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Yohji

more raspberry fingers

A significant part of preparing for my trans-atlantic move involves sifting through my countless of bottley possessions. While there has been some reported sightings of letting go, it hasn't made even the slightest dent in the number of glassware filled with precious liquid that I'm going to have to meticulously wrap and prepare for marine freight.

But what has happened was rediscovering of certain scents, and realizing that even though I rarely wear them - they're too special to let go of. Such is Yohji, in its clear "glass coffin" box, whose packaging alone inspires curiosity. By the way, its original wrapping also included being neatly rolled in parchment paper.

Yohji is singular in its execution of the ambreine theme, and turning it into a fully-fledged gourmand  - with a twist. Ambreine is the basis of many great oriental fragrances, and is based on the contrast of vanillin and bergamot, traditionally with rose and jasmine as harmonizers and  a touch of coumarin and patchouli for depth (for reference: this is the core of perfumes such as Shalimar, Emeraude, et al, and the modernized with the gourmand interpretations of fragrances such as Angel, Lolita Lempicka and Prada Ambre Intense Pour Homme).

Yohji intensifies this simple pleasure by utilizing the striking sharp green of galbanum that adds a much needed interest to the bergamot facet, as well galbanum resin at the base, which has a decidedly balsamic quality that adds interest to the sugary vanillin. But rather than having rose and jasmine connect these two extremes of balsamic and citrus - the perfumer nestled ripe, syrupy berries in the midst. Namely, raspberries and blackberries.

While the structure of Yohji is very much like that of Angel and Lolita Lempicka, it leaves a memorable mark on the smeller and stands apart from other modern gourmands. Additionally, while it does bring to mind the historic contrast of galbanum and raspberry found in the classic green floral from the 70s, Ivoire, it still comes across as strikingly different, in its decidedly unfloral core and lack of interest in obeying any trends or fitting any expectations whatsoever. It's also unclassified gender-wise - and there is no reason for men not to wear it, despite the lack of the subtitle "Homme".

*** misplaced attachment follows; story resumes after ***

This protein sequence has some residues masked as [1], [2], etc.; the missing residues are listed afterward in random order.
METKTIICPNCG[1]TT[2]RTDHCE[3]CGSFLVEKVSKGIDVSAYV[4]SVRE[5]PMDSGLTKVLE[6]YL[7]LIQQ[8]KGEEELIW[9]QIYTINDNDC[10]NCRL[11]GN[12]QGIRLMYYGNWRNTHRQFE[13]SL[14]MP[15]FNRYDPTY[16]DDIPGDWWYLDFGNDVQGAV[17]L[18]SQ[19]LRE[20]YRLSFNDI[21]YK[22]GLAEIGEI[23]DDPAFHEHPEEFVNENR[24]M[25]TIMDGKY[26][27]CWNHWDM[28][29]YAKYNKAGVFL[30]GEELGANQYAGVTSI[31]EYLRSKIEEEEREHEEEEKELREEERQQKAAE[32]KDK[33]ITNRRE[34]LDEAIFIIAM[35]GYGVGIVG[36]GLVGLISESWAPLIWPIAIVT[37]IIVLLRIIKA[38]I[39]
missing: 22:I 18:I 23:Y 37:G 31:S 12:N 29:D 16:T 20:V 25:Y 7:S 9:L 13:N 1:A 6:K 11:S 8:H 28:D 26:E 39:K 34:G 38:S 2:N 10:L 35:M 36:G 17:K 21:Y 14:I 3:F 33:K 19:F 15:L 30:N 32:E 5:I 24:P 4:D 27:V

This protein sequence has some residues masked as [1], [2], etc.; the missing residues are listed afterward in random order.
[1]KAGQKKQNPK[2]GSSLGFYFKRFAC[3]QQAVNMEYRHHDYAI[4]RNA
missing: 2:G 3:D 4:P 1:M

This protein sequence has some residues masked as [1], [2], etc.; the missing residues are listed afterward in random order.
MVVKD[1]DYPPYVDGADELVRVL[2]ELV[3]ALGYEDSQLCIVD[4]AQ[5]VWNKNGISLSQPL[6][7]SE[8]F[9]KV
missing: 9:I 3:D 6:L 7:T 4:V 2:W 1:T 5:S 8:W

My memories of Yohji were a bit of mixed feelings - first of all, because of its intensity, which to begin with made me wear it scarcely. Although it's not quite as aggressive as Angel, it is pretty close. Additionally, many falls ago,  when I just "met" Yohji (I've had a purse-size spray received in a swap), was when my doughter was recovering from a summer accident that broke her leg. It was a time of overwhelmingly intense transitions and challenges, and I found the scent to bring just the right amount of confidence and a great complement to brisk cold busy workweek mornings with too many tasks to catch up with and made me feel just a tad braver than before applying it. But that also tends to translate to not being able to wear it again after, simply because of the strong emotional association. Now that many years have passed without me touching it, and when I'm again facing a big life change, I find it to be oddly comforting. Only now I truly embrace its audacity and can appreciate its structure better. The opening, which can be experienced as harsh (there is more than a little acetone-like note going on there), does not bother me anymore, and I absolutely adore the dry down which reminds me of an almond and raspberry torte.

P.s. This review is for the 1996 version of Yohji. It was re-launched in 2013 and I have not tried the new version - therefore unable to comment on it at this time. If you've tried it - I would like to hear from you if it's worth a sniff. Perhaps it is the berry aspect that I'm sentimental about, and maybe that is the berry perfume I've been looking for all summer?

Approaching Coal Harbour

Buoys

This week I've finally created a batch of Coal Harbour, which I intend to close the Perfume4aPlace series dedicated to my favourite spots in Vancouver. However, the concept of Coal Harbour perfume predated all the other scents. In fact, it was in one of those morning walks about five years ago in Coal Harbour that I knew I would soon have to leave the city. Walking there and watching the aquaplanes take off and land on water I felt a pang of melancholy, knowing how much I love the marine aspect of the city. And so I promised myself to make a Coal Harbour perfume before I leave, as a goodbye present to the place I've called home for nearly 18 years.

This idea of course was the seed of the entire collection. And as the time to leave approached, I began rolling out the scents. I felt reluctant to launch Coal Harbour, because deep inside I knew that would mean the last farewell. So I did this gradually, with one perfume in each season... Komorebi in the fall of 2015, Sunset Beach in the winter of 2016, Lost Lagoon in the spring, and finally Coal Harbour for summer.

The scent is now maturing in the vat - a concoction that echoes the juxtaposition of natural aromas in their urban surrounding, contrasting marine notes, fresh cut grass and linden blossoms with the penetrating aroma of jet fuel.